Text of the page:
My daughter started to have fever Thursday night. It continued until the whole Friday. The only reason we could think of why she had fever was her teething. We thought that maybe it had something to do with her molars coming in. We felt two big lumps on both of the molar spots of her gums. She was also showing other signs of teething like chewing her fingers, and drooling. Low grade fever is one of the typical symptoms she gets when a tooth is about to erupt. But this time, it was not low, but high fever. I've read that in child teething, molars are more painful to deal with and symptoms are more unpleasant than with a regular tooth. So, the cause of her high fever could be the molars—we assumed.
Symptoms and Fever Treatment
Aside from her high fever (between 98°F to 100°F) and other signs of teething, her loss of appetite was terrible. She refused to eat almost everything we gave her starting Friday night. The whole day of Friday all I did was hold her. She didn't want me to put her down. She was so clingy and needy.
We used store brand acetaminophen for children to help reduce her fever on Thursday night. It didn't help at all. She was noticeably warm the whole night. Because her temperature didn't go down the whole day of Friday, my husband decided to get another over-the-counter children's medicine to treat her fever. He got home with Infant's Advil Drops. It's a concentrated white-grape flavored drops made to reduce fever or relieve pain. I tell you, this medicine was very effective in alleviating our daughter's high fever. The effect of the medicine was fast. Few minutes after giving the Infant's Advil Drops to her, her fever significantly dropped. However, after 8 hours from taking the medicine, the fever started to go up again. We gave her the Advil Drops once in the morning and once at night on Saturday, and one dose Sunday morning. Fever was low Sunday night, so we only gave her the store-brand acetaminophen.
Sunday night, some red bumps were showing on her neck and the side of her face. I thought it's eczema. On the other hand, my husband thought it could be the effect of the high fever. Monday morning, her chest was full of rashes, and there were some on her back. We applied the 2.5% hydrocortisone thinking it's eczema and coated it with lotion. Several hours had passed, I checked if the rashes went away. It was still there. This time, the back was full of the red tiny bumps too. I came to a conclusion that it was not eczema because it didn't go away after administering 2.5% of hydrocortisone and I didn't see her crazily itching her body covered with rashes. When I took a closer look on the rashes, they didn't look like eczema at all. So, I researched online. I found out that children affected by Roseola virus had the exact, same symptoms (high fever, runny nose, mild diarrhea, loss of appetite) she had the past days. She could have been infected last week in the mall's play area. It's not a serious type of viral infection. Nonetheless, we can't just "self-diagnose" our daughter basing on what we read online. We needed to see her pediatrician. The safest and right thing to do.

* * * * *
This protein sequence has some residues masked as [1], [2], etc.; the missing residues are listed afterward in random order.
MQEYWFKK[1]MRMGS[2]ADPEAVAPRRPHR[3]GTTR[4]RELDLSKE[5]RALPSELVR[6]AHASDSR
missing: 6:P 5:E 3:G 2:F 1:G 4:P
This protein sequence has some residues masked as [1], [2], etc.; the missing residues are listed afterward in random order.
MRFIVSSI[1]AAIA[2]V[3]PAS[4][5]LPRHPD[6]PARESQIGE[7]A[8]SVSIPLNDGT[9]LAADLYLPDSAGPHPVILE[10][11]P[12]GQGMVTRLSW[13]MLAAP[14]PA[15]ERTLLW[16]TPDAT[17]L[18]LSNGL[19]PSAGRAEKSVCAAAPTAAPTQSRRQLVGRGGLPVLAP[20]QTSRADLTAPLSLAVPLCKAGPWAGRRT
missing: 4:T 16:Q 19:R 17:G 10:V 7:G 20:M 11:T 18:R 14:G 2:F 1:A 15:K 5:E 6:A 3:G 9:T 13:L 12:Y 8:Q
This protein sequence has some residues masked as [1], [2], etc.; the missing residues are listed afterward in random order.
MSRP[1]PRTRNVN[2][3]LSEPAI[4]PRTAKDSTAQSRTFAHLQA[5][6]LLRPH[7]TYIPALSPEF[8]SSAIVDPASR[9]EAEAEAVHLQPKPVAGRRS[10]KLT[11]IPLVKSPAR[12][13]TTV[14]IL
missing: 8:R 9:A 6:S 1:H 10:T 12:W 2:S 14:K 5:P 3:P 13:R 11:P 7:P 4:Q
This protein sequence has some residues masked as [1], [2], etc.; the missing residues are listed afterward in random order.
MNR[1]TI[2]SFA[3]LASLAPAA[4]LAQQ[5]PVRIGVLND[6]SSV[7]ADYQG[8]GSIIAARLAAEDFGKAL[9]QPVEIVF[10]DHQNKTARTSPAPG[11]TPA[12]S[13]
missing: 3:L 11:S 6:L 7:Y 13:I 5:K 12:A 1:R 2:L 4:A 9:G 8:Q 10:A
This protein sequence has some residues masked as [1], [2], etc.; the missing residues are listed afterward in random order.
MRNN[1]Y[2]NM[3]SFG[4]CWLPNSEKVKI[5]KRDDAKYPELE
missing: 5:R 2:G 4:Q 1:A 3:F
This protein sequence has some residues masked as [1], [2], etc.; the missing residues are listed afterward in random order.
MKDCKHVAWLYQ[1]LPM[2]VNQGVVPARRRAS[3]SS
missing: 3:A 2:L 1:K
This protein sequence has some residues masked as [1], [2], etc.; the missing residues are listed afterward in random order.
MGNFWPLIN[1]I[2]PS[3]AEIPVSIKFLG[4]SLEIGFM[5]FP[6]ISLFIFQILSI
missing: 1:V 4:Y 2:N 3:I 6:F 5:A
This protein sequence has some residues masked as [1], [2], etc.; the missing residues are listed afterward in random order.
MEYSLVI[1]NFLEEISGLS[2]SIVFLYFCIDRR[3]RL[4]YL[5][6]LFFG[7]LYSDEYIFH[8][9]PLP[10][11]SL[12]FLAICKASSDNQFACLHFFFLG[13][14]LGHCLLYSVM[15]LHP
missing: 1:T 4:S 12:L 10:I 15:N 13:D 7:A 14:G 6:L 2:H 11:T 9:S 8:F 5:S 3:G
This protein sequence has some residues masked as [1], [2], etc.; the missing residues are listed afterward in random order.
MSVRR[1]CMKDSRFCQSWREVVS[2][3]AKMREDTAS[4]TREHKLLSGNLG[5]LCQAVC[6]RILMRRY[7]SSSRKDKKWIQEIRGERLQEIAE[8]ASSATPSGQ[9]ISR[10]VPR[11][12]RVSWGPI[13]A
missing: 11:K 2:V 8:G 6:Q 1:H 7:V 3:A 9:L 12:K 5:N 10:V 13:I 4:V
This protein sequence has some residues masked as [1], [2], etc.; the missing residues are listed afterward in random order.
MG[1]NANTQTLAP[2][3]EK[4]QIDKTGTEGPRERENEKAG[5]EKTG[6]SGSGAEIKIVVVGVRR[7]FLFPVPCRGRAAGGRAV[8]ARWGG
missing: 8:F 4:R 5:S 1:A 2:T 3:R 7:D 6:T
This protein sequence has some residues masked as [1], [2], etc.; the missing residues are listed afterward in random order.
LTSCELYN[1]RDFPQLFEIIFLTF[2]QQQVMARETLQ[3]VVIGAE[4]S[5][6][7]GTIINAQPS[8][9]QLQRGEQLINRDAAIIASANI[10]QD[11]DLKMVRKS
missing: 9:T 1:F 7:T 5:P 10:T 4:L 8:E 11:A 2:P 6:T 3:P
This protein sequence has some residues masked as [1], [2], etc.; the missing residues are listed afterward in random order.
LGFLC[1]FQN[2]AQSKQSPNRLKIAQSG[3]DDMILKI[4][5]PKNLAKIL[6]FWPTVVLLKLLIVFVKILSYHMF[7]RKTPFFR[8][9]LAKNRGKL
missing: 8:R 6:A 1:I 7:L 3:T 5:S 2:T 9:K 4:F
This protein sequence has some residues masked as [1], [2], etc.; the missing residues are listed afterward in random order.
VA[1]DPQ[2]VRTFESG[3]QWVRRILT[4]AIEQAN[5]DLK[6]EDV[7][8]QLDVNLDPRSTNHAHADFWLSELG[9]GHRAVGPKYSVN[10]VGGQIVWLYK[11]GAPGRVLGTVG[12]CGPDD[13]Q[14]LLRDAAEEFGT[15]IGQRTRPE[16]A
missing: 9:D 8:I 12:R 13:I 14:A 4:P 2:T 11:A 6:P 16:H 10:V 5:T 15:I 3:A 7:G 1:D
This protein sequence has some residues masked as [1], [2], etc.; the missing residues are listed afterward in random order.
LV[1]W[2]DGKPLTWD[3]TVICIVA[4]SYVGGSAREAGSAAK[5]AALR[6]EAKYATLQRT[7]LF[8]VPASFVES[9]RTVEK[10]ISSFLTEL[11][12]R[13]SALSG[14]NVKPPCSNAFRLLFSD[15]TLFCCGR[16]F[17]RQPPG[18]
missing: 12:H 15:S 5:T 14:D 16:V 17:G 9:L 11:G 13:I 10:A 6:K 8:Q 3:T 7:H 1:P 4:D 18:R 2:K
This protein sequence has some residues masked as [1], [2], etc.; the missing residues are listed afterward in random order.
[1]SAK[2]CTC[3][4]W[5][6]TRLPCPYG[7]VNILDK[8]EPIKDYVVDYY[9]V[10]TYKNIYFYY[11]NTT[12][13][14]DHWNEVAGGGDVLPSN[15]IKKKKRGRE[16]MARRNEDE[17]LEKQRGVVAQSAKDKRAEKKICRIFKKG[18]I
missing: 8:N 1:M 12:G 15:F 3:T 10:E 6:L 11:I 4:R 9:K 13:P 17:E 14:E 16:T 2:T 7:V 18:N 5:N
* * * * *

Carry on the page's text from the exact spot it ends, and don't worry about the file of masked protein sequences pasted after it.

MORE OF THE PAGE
Doctor Findings and Rash Treatment
The pediatrician's diagnosis was viral exanthem. He said it's a common rash that affects children between 6 months to 2 years old (or 3) specially during winter or summer season. It's not something to be worried about. Rashes go away after 3 to 5 days from the day it showed up.
He advised us to give our daughter a teaspoon of Benadryl (antihistamine) every 6 to 8 hours. The medicine will help clear out some of the rashes, if not totally. After 2 hours of giving her Benadryl, I noticed that some of the rashes has cleared out.
In the meantime, she ate the whole cup of yogurt for breakfast and some baby food for lunch. It's quite a relief that she's starting to have appetite for food. Her appetite was the most challenging part of what she's going through with this viral rash.